Palestinian Hamas militants take part in a protest against the Israeli police raid on Jerusalem's al-Aksa mosque in Khan Yunis.
A delegation of senior Hamas members who traveled to Cairo in recent days in an effort to improve relations between the Islamist regime and the Egyptian government has failed to achieve its objective, according to an Egyptian newspaper report on Tuesday.
Al-Ahram reported that the attempt to mend relations with the government of President Abdel Fattah al-Sisi failed due to Hamas’s refusal to admit any responsibility for Sinai terrorist incidents and its “refusal to admit mistakes.”
According to the report, Egyptian authorities presented to Hamas evidence of Hamas’s involvement in Sinai incidents, with a view to setting up a joint investigation, “but the Hamas delegation did not show a will to cooperate.”
The report said Egypt views the Palestinian Authority as the only side that can hold talks on strategic issues, such as opening the Rafah border crossing and setting up a port in the Gaza Strip. Hamas, under pressure from Egypt’s demolition of Sinai-Gaza tunnels, is keen on achieving both goals to avoid a collapse of its economy.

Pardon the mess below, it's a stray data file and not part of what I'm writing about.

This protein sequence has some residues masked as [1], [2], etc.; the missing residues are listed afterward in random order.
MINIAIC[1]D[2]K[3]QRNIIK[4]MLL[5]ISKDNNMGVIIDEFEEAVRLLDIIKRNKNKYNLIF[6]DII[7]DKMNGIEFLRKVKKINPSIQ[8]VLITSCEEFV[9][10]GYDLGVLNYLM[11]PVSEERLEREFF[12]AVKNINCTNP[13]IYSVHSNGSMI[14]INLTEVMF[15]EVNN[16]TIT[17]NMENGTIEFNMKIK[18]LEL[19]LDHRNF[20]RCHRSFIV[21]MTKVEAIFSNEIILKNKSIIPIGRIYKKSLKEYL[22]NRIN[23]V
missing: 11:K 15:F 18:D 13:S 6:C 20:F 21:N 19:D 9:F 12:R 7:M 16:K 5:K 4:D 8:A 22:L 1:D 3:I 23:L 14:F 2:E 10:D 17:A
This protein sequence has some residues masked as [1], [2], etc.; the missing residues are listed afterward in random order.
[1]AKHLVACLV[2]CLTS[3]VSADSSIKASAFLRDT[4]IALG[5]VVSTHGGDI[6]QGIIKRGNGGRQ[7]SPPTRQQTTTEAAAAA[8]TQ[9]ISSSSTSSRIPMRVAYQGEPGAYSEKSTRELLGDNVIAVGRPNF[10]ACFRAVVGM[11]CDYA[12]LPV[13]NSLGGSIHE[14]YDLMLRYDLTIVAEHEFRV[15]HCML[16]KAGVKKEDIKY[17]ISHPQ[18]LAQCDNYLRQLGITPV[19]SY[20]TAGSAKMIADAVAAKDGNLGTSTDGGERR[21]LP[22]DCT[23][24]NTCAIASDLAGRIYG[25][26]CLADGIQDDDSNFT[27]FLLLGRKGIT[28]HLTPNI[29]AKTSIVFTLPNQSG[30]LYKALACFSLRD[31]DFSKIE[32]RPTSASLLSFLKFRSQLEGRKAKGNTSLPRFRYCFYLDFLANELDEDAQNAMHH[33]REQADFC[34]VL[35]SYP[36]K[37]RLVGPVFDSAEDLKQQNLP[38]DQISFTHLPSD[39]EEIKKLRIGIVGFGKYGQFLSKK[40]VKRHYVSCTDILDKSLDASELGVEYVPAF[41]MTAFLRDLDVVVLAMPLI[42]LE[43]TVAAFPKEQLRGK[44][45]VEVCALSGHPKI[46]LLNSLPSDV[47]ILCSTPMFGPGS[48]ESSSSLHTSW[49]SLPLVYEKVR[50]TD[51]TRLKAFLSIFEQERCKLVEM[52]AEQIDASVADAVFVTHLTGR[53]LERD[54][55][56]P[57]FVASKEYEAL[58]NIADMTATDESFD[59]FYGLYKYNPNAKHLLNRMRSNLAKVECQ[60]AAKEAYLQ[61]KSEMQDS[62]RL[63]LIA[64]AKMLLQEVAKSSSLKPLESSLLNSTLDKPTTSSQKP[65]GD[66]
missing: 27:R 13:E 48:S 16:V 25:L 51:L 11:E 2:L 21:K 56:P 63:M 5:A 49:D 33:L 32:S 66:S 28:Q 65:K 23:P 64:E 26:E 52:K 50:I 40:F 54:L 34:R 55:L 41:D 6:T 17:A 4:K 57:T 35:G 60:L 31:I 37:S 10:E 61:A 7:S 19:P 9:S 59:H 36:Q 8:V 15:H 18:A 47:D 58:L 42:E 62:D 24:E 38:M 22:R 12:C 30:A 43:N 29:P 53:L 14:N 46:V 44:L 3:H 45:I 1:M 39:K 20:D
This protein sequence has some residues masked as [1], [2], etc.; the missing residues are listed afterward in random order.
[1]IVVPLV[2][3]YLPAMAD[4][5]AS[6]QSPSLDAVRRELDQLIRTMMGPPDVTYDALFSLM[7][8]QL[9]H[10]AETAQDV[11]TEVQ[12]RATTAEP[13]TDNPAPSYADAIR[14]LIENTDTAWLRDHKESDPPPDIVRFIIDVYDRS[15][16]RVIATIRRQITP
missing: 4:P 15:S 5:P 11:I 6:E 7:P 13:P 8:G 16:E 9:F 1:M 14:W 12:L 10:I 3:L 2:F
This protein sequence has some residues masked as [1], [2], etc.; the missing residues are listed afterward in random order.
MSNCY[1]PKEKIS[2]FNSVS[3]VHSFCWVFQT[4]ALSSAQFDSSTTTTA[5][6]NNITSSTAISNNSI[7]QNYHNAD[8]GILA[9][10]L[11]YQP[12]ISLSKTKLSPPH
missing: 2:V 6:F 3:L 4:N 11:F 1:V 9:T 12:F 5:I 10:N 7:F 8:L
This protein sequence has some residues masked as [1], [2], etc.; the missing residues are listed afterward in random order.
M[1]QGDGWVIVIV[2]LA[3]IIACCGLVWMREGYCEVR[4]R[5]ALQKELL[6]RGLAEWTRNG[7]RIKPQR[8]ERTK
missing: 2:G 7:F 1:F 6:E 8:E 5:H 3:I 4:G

Hamas continues to be in a state of strategic distress due to ongoing Egyptian hostility, which has kept the Rafah border crossing shut with few exceptions over the past year. The failure to advance reconciliation efforts with the Palestinian Authority has also increased pressure.
Hopes by Hamas’s political wing for a new alliance with Saudi Arabia faded in recent months. The Saudis, who provide heavy economic assistance to Egypt, are concerned about the prospect of Gaza falling under increased Iranian influence, and have asked the Egyptians to ensure that the Gaza Strip does not collapse.
Iran, for its part, continues to send funds to Hamas’s military wing, mostly through money exchange stores in Cairo, before the funds are smuggled through Sinai and into Gaza. Iranian attempts to smuggle weapons to Gaza have floundered due to the demolition of smuggling tunnels, and Hamas’s military wing has turned to domestic production centers to manufacture rockets and mortar shells.
The military wing is also investing heavily in digging a network of tunnels for use against Israel.
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